X-Message-Number: 6141
From:  (Thomas Donaldson)
Subject: Re: CryoNet #5981 - #5986
Date: Sun, 5 May 1996 15:41:41 -0700 (PDT)

Hi again!

1. To Mike Darwin and his coworkers, VERY GOOD WORK. While I hope that all
   cryonicists will manage to forget their petty quarrels enough to cooperate
   so that your system becomes available to all, I suspect that's not the way
   things will work out. Too bad. But it's still good work, even if its only
   ever used (for cryonics) on BPI patients.

2. To John Clark: you explain very well just what my problem with the notion 
   of "intelligence" is. If I asked you to write a computer program which
   was intelligent, and gave you the spec that no, I couldn't define
   intelligence but would know it when I saw it, would you accept the contract
   or not? If we are to really understand intelligence, we'll have to be able
   to be quite specific about it rather than say that "we don't know what it 
   is but we'll know it when we see it".

   And yes, if I create a program able to beat me at chess, I would feel 
   proud of my programming ability... and would not feel that I had been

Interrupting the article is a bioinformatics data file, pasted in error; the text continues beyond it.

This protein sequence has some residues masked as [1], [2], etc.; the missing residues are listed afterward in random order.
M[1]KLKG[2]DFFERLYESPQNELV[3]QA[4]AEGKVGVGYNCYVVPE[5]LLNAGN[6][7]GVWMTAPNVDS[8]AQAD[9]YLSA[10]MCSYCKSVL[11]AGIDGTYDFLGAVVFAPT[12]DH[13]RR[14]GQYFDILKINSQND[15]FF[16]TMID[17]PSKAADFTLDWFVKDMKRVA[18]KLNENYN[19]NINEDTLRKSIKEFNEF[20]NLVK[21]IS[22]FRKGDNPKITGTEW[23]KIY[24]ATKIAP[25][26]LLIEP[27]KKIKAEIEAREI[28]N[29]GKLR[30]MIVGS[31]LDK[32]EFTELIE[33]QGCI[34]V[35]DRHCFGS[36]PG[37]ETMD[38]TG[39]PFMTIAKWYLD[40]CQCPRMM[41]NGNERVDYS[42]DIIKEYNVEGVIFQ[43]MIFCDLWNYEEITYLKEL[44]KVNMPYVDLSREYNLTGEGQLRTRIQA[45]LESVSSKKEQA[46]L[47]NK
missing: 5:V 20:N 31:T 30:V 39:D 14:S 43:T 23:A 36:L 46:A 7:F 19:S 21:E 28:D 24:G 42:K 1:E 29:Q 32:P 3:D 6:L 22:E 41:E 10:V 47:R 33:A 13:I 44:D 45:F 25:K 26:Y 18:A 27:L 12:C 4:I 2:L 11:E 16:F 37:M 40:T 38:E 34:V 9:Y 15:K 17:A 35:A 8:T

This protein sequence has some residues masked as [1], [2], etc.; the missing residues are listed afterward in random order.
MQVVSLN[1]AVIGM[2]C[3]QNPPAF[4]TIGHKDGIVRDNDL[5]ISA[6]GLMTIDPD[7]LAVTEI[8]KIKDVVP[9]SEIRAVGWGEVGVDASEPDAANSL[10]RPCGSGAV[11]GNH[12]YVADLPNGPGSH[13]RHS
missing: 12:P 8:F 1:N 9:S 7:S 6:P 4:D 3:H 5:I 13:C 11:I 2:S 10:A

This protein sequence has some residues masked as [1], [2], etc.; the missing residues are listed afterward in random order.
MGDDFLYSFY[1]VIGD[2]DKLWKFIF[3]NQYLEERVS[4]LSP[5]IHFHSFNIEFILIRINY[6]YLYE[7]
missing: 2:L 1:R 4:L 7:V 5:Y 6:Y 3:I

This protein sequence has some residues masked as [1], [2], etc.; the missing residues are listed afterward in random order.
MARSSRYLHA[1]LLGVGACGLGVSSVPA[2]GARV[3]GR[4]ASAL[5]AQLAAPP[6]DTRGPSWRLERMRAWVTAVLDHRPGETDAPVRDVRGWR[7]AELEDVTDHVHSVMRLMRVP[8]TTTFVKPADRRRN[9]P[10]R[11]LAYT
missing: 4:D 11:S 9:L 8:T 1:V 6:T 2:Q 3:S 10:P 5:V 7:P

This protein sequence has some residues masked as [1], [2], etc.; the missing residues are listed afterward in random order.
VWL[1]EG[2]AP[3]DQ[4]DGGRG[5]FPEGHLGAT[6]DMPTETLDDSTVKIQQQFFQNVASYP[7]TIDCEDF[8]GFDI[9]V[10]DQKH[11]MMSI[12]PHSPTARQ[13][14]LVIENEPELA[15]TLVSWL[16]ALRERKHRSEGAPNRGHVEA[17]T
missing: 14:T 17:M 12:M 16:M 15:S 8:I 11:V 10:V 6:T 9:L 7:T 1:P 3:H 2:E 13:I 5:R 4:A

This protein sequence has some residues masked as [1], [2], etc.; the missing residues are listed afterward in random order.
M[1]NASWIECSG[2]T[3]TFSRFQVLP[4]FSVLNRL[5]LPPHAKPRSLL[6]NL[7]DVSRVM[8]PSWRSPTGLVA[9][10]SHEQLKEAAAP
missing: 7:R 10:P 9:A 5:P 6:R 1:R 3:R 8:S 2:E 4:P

As for what will happen in the future, with competition, we'll have to see.
   I will say though, as someone who has spent some time studying just how our
   brains work, that computers can calculate faster (for instance) not because
   we have some mysterious lack but because we result from a long and very 
   efficient evolution which optimized us not JUST to do calculations but to
   do many other things too, including look at the world, procreate, etc etc.
   Even the speed with which we compute has been optimized for the situations
   in which we found ourselves (monkeys can jump from branch to branch quite
   rapidly, without falling; our ability to see, at the level of our retinas,
   is very fast --- enough that studies of the protein involved for use in 

   information storage have been done. But no one has had to solve 4 dimensional
   PDEs, and of course that shows).

   In fact, I would expect much more of a convergence than a simple uploading.
   If more speed turns out to have a selective advantage, then we will get more
   speed --- by modifying ourselves. And already we notice neural nets (not
   nearly as elaborate as our own, nor as capable in many ways) starting to 
   show up lots of places in computing. Speed is only one parameter among many
   on which selection has happened, and will happen in the future. The others
   are just as important, if not sometimes more so.

			Best and long long life (uploaded or other),

				Thomas Donaldson

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